The issue has a history

There have been repeated legislative attempts in recent years to open district contract negotiations. Those Republican-sponsored bills have all died, opposed by school district lobbyists. (One session, discussion of expanding the requirement to all local governments also raised the hackles of county and municipal lobbyists.) Caldara said the failure of legislative efforts prompted his petition campaign.

Republicans and conservative allies like the institute push this issue partly because of disagreements with teachers’ unions over educational policy and because the CEA is a significant funder of Democratic candidates.

Will open meetings matter?

A handful of Colorado districts already conduct negotiations in public. Most frequently mentioned are Colorado Springs District 11 and the Poudre schools.

But both those districts use a process called “interest-based bargaining,” which is a more collaborative approach than traditional collective bargaining. And those district methods allow closed strategy sessions.

Open negotiating sessions are required by state law in Idaho. “I think the response has been very good both from the teachers’ side and the school board side,” said Karen Echeverria, executive director of the Idaho School Boards Association. “Negotiations for the most part are going very smoothly.” But, she said, the law allows closed strategy sessions for school boards.

Both Echeverria and Greg Grote, president of the Poudre Education Association, note that open meetings don’t necessarily draw public interest.

“I will tell you that nobody shows up for these things,” Echeverria said. “You might see a reporter occasionally, [but] there really isn’t anyone showing up.”

“We just don’t have people who come,” said Grote.

What's Your Education Story?

As the 2018 school year begins, join us for storytelling from Indianapolis educators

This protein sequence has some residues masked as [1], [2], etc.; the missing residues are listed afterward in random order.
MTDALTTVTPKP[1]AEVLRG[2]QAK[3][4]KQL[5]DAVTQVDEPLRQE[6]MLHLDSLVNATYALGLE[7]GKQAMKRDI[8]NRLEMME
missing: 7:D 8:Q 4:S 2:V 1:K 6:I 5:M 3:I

PHOTO: Dylan Peers McCoy/Chalkbeat
Sarah TeKolste, right, and Lori Jenkins at a Teacher Story Slam, in April.

In partnership with Teachers Lounge Indy, Chalkbeat is hosting another teacher story slam this fall featuring educators from across the city.

Over the past couple of years, Chalkbeat has brought readers personal stories from teachers and students through the events. Some of our favorites touched on how a teacher won the trust of her most skeptical student, why another teacher decided to come out to his students, and one educator’s call to ramp up the number of students pursuing a college education.

The event, 5:30 p.m. Thursday, Sept. 13, is free and open to the public — please RSVP here.

Event details:

5:30 p.m. to 7:30 p.m.
Thursday, Sept. 13, 2018
Tube Factory artspace
1125 Cruft St., Indianapolis, IN 46203
Get tickets here and find more on Facebook

More in What's Your Education Story?

School safety

Hiring more security officers in Memphis after school shootings could have unintended consequences

PHOTO: Jahi Chikwendiu/The Washington Post/Getty Images

Tennessee’s largest district, Shelby County Schools, is slated to add more school resource officers under the proposed budget for next school year.

Superintendent Dorsey Hopson earmarked $2 million to hire 30 school resource officers in addition to the 98 already in some of its 150-plus schools. The school board is scheduled to vote on the budget Tuesday.

But an increase in law enforcement officers could have unintended consequences.